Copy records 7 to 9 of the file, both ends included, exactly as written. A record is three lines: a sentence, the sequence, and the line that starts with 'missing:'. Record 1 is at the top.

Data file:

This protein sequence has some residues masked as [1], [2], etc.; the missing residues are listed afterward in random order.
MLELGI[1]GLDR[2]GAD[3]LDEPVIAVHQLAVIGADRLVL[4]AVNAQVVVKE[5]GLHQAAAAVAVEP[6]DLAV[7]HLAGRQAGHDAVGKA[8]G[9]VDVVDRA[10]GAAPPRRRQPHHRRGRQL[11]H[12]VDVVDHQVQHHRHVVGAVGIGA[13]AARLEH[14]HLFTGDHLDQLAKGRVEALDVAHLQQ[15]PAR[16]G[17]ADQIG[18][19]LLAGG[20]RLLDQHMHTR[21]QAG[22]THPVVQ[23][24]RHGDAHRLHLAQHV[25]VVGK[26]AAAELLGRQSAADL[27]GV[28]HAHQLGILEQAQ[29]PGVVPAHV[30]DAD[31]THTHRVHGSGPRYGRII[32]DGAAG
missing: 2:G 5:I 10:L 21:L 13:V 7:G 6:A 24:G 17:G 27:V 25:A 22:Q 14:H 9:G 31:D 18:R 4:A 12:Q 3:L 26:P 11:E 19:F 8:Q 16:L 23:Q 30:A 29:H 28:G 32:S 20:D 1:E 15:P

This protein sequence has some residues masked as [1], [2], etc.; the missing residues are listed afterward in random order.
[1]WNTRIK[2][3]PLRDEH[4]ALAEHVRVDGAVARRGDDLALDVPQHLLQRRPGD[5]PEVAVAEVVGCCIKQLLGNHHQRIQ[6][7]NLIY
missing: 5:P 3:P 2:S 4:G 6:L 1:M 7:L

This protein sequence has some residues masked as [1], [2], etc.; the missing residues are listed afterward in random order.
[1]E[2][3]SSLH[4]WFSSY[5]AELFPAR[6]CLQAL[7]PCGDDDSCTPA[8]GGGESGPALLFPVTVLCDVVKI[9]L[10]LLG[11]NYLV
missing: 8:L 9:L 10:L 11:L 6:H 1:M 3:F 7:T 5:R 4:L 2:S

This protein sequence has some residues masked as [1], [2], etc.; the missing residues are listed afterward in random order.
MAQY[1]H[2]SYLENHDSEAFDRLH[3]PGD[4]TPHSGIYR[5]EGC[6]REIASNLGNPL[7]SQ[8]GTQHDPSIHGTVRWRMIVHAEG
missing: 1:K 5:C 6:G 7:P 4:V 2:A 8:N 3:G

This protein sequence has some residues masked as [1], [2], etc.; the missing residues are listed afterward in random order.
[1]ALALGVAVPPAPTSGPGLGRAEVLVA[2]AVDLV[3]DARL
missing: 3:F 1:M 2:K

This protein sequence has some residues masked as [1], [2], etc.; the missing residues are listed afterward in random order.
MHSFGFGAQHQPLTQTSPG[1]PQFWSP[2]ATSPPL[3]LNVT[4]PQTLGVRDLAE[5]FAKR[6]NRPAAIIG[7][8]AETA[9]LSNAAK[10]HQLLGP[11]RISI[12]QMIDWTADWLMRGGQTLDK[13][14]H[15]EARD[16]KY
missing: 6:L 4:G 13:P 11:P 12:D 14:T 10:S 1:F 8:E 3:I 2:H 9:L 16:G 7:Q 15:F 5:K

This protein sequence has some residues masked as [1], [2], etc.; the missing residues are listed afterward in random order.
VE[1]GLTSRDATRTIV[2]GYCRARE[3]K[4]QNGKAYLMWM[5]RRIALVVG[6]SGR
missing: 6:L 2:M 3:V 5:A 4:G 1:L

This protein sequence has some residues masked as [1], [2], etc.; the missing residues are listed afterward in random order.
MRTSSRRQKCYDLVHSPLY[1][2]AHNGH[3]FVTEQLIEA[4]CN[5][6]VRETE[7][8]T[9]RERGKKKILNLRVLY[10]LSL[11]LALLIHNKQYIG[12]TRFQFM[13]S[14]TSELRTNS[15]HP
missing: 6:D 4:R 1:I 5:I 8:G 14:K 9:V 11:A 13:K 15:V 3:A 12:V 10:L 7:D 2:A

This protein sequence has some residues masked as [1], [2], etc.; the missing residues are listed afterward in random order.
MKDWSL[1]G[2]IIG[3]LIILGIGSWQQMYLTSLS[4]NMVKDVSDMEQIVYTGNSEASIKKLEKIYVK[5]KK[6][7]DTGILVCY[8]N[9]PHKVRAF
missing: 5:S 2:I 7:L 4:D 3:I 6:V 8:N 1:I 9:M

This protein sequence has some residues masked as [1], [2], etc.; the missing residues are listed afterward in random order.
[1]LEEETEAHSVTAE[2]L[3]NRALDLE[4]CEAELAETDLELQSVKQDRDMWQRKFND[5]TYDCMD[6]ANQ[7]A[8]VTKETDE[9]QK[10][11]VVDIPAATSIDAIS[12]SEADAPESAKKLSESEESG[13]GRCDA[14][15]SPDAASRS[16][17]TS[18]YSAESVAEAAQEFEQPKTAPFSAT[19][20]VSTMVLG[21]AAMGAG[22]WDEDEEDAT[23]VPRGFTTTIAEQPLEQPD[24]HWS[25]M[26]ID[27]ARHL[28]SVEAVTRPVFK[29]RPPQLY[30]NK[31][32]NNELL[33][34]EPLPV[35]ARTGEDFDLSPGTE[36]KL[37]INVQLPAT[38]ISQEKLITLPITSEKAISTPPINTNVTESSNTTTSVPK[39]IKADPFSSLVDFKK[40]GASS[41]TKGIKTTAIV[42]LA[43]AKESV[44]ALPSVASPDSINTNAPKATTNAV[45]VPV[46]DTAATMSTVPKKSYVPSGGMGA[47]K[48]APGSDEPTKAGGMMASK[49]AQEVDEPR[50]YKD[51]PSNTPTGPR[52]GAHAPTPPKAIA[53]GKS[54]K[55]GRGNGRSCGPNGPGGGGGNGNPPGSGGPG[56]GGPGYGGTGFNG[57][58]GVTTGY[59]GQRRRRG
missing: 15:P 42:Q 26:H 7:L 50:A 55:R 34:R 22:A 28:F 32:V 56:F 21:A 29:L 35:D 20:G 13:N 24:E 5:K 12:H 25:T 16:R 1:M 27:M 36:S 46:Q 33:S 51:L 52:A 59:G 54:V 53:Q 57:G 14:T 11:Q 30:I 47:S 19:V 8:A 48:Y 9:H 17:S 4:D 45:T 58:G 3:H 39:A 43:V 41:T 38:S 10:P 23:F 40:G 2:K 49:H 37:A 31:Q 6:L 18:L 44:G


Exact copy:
This protein sequence has some residues masked as [1], [2], etc.; the missing residues are listed afterward in random order.
VE[1]GLTSRDATRTIV[2]GYCRARE[3]K[4]QNGKAYLMWM[5]RRIALVVG[6]SGR
missing: 6:L 2:M 3:V 5:A 4:G 1:L

This protein sequence has some residues masked as [1], [2], etc.; the missing residues are listed afterward in random order.
MRTSSRRQKCYDLVHSPLY[1][2]AHNGH[3]FVTEQLIEA[4]CN[5][6]VRETE[7][8]T[9]RERGKKKILNLRVLY[10]LSL[11]LALLIHNKQYIG[12]TRFQFM[13]S[14]TSELRTNS[15]HP
missing: 6:D 4:R 1:I 5:I 8:G 14:K 9:V 11:A 13:K 15:V 3:A 12:V 10:L 7:D 2:A

This protein sequence has some residues masked as [1], [2], etc.; the missing residues are listed afterward in random order.
MKDWSL[1]G[2]IIG[3]LIILGIGSWQQMYLTSLS[4]NMVKDVSDMEQIVYTGNSEASIKKLEKIYVK[5]KK[6][7]DTGILVCY[8]N[9]PHKVRAF
missing: 5:S 2:I 7:L 4:D 3:I 6:V 8:N 1:I 9:M